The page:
- At the hearing of the appeal counsel concentrated on two issues. First, was the door closer “work equipment” in terms of the 1998 Regulations? Secondly, if so, was the pursuer “using” it when he was injured? Clearly, unless the door closer was work equipment, the pursuer’s action based on the 1998 Regulations is irrelevant and must be dismissed – as the Second Division held. The question whether the pursuer was “using” the equipment arises because, under Regulation 4(1), for instance, work equipment must be suitable for the purpose for which it is “used”. A majority of the Second Division would have held that, since the kind of repair which the pursuer was carrying out did not fall within the definition of “use” in Regulation 2(1), there was no breach of Regulation 4(1) when the pursuer was injured.
- But use is relevant in another way. As I have mentioned already, the 1998 Regulations go further than the Directive and impose requirements not only on employers but on certain other people as well.
- So far as employers are concerned, the relevant regulation is 3(2):
“The requirements imposed by these Regulations on an employer in respect of work equipment shall apply to such equipment provided for use or used by an employee of his at work.”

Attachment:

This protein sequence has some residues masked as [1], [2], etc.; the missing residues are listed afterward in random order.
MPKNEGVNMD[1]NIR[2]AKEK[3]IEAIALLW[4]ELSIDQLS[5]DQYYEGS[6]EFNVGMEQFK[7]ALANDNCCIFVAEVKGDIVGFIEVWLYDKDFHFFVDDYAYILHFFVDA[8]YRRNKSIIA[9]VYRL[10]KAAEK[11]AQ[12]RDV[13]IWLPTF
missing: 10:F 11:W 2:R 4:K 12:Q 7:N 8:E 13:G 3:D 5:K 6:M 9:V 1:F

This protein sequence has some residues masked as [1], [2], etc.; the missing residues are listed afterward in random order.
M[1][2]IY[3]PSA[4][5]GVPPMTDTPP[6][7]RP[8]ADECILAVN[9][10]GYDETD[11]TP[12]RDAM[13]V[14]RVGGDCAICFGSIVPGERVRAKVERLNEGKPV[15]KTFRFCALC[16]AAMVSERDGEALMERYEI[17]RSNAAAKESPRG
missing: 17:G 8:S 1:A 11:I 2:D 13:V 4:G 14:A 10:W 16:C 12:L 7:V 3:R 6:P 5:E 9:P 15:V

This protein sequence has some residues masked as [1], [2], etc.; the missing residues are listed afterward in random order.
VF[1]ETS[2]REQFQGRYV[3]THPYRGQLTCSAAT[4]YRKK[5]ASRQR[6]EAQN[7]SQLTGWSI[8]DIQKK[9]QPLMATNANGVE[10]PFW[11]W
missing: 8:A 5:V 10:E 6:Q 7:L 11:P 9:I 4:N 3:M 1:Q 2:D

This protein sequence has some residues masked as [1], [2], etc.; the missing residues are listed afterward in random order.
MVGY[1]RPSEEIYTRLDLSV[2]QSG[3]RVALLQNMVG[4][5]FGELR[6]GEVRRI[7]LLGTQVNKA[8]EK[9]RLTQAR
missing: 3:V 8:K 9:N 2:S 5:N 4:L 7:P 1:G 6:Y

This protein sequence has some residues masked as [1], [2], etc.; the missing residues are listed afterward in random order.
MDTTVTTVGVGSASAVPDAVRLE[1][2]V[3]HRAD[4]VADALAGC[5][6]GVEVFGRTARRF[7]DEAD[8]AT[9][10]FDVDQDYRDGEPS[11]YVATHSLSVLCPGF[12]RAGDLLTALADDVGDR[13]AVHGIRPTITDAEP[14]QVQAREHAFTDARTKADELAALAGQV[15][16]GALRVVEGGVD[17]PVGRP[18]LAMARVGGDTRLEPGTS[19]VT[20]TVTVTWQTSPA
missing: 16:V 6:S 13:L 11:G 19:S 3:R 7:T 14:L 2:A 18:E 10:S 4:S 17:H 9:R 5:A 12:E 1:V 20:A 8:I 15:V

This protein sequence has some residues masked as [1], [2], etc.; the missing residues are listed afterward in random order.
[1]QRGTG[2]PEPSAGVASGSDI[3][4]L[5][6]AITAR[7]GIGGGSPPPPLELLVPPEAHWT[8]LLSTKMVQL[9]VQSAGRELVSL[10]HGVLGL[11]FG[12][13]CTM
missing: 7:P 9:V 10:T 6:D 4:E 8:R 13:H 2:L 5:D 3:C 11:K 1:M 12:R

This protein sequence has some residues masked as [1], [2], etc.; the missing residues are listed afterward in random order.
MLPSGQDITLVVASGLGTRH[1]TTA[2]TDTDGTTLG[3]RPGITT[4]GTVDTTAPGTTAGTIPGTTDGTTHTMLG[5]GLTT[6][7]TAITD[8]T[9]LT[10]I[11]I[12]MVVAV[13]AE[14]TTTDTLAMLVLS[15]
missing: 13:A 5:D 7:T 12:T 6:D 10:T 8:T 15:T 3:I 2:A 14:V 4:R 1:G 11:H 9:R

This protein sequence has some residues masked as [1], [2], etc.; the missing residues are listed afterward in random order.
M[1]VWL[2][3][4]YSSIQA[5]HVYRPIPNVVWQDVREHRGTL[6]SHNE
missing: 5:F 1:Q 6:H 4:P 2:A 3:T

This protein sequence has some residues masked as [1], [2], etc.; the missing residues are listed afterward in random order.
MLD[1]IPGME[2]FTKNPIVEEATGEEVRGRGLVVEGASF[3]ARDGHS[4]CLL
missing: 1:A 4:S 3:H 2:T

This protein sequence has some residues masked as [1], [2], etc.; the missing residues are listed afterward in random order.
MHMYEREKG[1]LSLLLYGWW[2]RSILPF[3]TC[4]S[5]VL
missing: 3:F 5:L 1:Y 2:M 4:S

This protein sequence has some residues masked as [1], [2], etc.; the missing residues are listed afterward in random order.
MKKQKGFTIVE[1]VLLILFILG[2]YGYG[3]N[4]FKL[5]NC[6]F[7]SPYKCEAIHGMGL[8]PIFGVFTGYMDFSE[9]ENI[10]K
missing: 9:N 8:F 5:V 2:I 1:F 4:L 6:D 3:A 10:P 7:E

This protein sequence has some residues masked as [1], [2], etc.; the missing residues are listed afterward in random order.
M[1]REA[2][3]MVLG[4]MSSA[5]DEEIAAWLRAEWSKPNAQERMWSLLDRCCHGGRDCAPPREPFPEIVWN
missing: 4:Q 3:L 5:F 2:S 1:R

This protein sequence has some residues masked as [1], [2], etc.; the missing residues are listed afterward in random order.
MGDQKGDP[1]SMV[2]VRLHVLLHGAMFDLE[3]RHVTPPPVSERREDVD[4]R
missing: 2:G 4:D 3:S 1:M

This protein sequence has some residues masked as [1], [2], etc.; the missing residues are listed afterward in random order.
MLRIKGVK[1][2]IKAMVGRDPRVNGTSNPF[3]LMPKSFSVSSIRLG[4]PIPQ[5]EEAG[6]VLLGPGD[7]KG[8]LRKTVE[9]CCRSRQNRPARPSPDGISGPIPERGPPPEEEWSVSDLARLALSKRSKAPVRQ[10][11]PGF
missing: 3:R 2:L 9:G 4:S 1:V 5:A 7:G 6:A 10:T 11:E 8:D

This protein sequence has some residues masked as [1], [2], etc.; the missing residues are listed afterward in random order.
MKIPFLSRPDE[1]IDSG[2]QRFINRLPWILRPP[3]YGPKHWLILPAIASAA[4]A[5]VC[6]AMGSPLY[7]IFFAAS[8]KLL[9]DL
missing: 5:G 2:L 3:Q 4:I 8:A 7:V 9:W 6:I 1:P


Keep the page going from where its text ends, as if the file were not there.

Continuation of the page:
The requirements which are imposed on an employer are to be found in Parts II to IV of the Regulations, the provisions in which all make reference to “every employer”. But, an employer, simply qua employer, does not necessarily have any relationship with work equipment. The purpose of Regulation 3(2) is therefore to identify the work equipment to which those requirements apply: they apply to work equipment which is provided for use or is used by an employee of the employer at his work. Therefore, in order to discover whether the requirements in Parts II to IV apply, you must see whether the equipment has been provided for use, or has been used, by an employee of the employer at his work.
“(3) The requirements imposed by these Regulations on an employer shall also apply —
(a) to a self-employed person, in respect of work equipment he uses at work;
(b) subject to paragraph (5), to a person who has control to any extent of —
(i) work equipment;
(ii) a person at work who uses or supervises or manages the use of work equipment; or
(iii) the way in which work equipment is used at work, and to the extent of his control.
(4) Any reference in paragraph (3)(b) to a person having control is a reference to a person having control in connection with the carrying on by him of a trade, business or other undertaking (whether for profit or not).”
- By contrast with Regulation 3(2), Regulation 3(3) has to perform two functions: it must identify the persons, other than employers, on whom the requirements in Parts II to IV are to be imposed, and it must identify the work equipment in respect of which those requirements are to apply. Regulation 3(3)(a) identifies “a self-employed person” as a person to whom the requirements are to “apply” and provides that they are to “apply” to him in respect of work equipment he uses at work. Regulation 3(3)(b), on the other hand, simply identifies people to whom the requirements are to “apply” by reference to the control which they have in relation to work equipment. That control must be in connexion with a trade, etc (Regulation 3(4)).